10 Lessons from The Canyon

What I learned during a week-long road trip and back-packing adventure in The Grand Canyon.


Ft. a questionable mini-van, a lifetime supply of Clif Bars, and ten 20-something year olds who started out as practically strangers.




Lesson 1: Anything is possible if you’ve got 10 drivers.


We left on a Friday night for the 18 hour drive to Moab, Utah. Zaka and I took the graveyard shift (3 am - 6 am) And after a bleary sunrise gas station stop, I konked out for a couple hours and woke up in the Colorado Rockies. Around lunch time, the snowy granite faces slowly gave way to towering red rock formations of Eastern Utah. Excitement + wonder + sleep deprivation = Meagan crying about mountains. It was a wild time.


We had 2 cars - Big Blue: an ancient mini van with over 250,000 miles on it, a broken left turn signal, and automatic doors that had long since refused to open without significant manual force. And a a Hundai Tuscon with backseat leg room about 4 inches too short if you're over 5'5" (Sorry Zaka). But believe it or not, we drove the full 26 hours back from the Canyon to Minneapolis in one stint.



Lesson 2: CDs and Paper Maps have not gone out of style

Here I was, thinking that my phone had everything I needed in life. A truly unfortunate position to be in. Turns out the entire state of Arizona does not have AT&T service (if you know otherwise, feel free to correct me). So shout out to all the traditionalists on the trip who brought analogue forms of navigation and tunes.


Arches National Park, Utah

Lesson 3: Pack Light

Packing light means a whole new thing when you realize that everything you need, including food, sleeping gear, and tents, must be carried around on your back for 4 days and over 10,000 ft of elevation change. I'm not going to lie - I wore the same pair of leggings for the whole trip. Standards for personal hygiene really shift when your group leader declares that deodorant is unnecessary weight (I did not heed this advice, sorry Joe) and you don't have access to running water.




Lesson 4: Dry Socks

Regardless of my previous statement about packing light - nothing can replace the value of clean, dry socks. Don't skimp on this one folks.



Lesson 5: Cacti don’t mess around.

Turns out Cacti grow in the ground too, not just in terracotta pots in my window sills. And friends, let me tell you, they mean business. I managed to avoid pin-cushion hands and ankles, but some members of our group were not so lucky.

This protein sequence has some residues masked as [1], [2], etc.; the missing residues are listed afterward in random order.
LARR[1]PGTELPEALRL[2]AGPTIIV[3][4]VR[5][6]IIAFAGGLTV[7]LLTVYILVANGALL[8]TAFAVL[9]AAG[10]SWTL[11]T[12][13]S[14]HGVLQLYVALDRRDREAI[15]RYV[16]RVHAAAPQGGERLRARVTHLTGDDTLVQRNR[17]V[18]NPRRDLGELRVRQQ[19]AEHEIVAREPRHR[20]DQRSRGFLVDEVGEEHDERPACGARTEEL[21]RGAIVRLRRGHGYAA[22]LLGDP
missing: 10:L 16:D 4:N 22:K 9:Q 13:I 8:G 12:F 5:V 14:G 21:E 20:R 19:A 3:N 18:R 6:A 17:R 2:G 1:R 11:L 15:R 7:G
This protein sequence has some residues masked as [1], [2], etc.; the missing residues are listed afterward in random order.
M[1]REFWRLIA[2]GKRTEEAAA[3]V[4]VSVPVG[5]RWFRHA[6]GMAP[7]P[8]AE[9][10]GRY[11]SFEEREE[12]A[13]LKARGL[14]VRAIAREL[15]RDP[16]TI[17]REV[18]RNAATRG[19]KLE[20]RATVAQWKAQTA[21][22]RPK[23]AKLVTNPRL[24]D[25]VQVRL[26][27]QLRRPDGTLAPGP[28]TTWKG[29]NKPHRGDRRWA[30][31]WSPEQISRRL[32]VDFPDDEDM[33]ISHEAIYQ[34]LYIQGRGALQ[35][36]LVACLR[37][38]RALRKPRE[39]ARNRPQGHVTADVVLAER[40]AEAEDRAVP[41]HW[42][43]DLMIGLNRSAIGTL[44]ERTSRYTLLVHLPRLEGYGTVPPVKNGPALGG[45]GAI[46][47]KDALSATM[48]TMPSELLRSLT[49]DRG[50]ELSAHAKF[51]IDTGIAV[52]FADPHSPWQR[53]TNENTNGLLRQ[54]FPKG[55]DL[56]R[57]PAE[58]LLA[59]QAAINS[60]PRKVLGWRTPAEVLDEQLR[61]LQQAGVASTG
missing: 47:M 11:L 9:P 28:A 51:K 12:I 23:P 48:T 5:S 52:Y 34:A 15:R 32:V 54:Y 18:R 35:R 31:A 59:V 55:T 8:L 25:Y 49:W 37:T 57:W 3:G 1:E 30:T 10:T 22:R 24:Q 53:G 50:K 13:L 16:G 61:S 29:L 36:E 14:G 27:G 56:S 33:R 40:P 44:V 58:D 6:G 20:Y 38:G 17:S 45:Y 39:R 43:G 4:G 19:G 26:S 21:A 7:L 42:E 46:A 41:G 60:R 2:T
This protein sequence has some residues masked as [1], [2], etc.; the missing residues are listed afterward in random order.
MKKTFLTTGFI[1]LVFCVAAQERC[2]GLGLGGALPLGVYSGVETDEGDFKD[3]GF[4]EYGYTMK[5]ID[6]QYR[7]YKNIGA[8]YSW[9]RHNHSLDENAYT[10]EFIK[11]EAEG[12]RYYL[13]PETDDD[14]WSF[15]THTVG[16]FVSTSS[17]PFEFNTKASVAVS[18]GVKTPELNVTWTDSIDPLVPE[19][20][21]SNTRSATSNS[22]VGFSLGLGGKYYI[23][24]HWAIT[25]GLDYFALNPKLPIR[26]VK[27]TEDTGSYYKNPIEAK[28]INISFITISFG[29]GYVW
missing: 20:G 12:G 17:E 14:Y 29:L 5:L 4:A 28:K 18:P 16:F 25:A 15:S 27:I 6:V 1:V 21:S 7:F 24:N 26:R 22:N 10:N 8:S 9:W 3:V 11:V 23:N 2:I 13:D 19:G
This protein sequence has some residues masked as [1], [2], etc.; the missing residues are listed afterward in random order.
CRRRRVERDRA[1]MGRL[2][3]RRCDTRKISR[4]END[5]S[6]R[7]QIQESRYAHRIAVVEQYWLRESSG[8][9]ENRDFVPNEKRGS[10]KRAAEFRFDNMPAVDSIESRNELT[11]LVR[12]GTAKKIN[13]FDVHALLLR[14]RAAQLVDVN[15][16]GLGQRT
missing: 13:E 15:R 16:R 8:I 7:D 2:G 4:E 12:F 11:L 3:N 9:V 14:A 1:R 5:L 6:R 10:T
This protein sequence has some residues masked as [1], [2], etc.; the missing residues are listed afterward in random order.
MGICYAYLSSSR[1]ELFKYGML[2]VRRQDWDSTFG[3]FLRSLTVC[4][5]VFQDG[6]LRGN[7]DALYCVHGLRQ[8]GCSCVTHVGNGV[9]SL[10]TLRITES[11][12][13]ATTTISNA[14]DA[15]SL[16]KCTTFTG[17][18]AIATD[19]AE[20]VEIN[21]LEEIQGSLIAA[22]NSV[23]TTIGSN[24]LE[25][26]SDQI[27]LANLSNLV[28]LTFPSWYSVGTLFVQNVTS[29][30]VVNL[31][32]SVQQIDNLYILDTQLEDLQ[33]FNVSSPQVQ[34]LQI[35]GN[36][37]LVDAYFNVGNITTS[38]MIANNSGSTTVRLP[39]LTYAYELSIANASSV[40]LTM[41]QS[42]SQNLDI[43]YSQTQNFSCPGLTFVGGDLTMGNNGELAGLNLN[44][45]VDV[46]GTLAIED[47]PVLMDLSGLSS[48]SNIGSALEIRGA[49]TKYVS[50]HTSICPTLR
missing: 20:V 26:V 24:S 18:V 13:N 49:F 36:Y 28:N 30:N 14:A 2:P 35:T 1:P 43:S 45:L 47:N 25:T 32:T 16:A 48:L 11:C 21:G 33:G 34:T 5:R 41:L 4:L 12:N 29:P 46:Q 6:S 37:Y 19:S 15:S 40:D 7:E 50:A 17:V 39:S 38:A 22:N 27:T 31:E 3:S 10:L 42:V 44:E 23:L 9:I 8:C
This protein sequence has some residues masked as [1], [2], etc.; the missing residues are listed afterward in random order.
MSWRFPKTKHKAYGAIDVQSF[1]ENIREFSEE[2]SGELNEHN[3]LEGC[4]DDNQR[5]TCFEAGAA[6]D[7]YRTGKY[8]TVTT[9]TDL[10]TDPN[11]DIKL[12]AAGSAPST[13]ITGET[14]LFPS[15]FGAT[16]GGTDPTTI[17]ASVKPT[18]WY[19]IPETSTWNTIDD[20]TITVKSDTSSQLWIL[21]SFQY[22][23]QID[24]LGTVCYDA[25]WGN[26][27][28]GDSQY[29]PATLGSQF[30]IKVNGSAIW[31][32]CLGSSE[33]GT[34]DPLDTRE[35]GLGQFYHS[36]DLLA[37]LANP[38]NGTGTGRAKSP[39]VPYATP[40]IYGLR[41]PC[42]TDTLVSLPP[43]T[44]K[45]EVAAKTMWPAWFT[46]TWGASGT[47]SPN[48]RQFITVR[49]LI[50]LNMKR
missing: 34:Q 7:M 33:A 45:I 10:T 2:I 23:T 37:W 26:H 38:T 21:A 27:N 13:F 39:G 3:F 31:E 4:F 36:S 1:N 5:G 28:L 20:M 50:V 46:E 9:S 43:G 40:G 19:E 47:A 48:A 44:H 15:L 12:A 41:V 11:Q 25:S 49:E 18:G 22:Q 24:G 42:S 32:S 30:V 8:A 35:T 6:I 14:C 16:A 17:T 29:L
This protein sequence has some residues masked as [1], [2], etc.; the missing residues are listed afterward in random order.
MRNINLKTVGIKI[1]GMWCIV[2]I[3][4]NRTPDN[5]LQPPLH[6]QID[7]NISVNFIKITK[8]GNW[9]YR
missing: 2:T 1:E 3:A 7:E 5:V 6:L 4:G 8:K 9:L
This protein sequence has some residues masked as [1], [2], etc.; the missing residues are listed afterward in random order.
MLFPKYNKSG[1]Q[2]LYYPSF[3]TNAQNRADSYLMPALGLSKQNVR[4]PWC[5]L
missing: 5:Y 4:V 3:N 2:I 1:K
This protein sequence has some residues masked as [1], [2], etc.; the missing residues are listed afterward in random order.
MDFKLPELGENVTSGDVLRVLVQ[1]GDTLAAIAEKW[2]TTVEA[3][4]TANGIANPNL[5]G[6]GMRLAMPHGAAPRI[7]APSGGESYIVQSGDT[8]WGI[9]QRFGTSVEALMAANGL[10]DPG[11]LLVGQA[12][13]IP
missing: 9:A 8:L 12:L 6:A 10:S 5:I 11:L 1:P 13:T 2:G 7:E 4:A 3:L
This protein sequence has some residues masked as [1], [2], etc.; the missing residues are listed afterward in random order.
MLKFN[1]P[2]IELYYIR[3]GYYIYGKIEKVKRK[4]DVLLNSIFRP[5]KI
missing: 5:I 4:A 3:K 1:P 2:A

Lesson 6: Hunger is the best seasoning

I never thought my new favorite food would be instant Aldi alfredo with sweet chili tuna packets, but I gotta say, after a full day of hiking, that stuff tastes like a $50 steak dinner. The only thing I could have probably done without is a week of clif bars for breakfast.


Lesson 7: Beware the Jackalopes

Speaking of food. I found out you have to put anything edible or scented in a chain mail bag and suspend it above the ground because the rats in the canyon are so savage. Other hikers we passed told us stories about ring-tailed weasels climbing into their tents at night. However, all I saw of these fabled rodents was a single mouse the size of an egg. So believe what you will about the Jackalopes of the Canyon, but I left somewhat skeptical.




Lesson 8: Your body is capable of more than your brain thinks it is

Let it be known that I would not recommend a couch to grand canyon fitness regimen. Let it also be known that I did not heed that advice. There were a solid two hours climbing out of the canyon (Bright Angel Trail - 8 miles, 4300 ft climb) where I did not think I could take another step. But some way, some how, I am no longer in that canyon. I would like to thank my legs for not giving up on me


Lesson 9: If you want to go far, go together.

In addition to my legs, I would like to thank my fiance for not giving up on me. He literally held my hand and dragged me up the trail. What a guy.



Lesson 10: If you want to build relationships fast, endure 50+ hours in the car and several days in the wilderness together

This trip threw ten 20-something year olds in different stages of education (undergrad, grad school, working), relationships (single, dating, engaged, married), careers, heights (4'10" - 6'2") and interests (farming to accounting to theology and back again) together and I cannot believe how well we got along.




10/10 would recommend.







1 comment
  • Facebook - Grey Circle
  • Instagram - Grey Circle

Minneapolis, Minnesota

Minneapolis-Based Wedding and Family Photographer

 © 2017 by  MEAGAN PETERS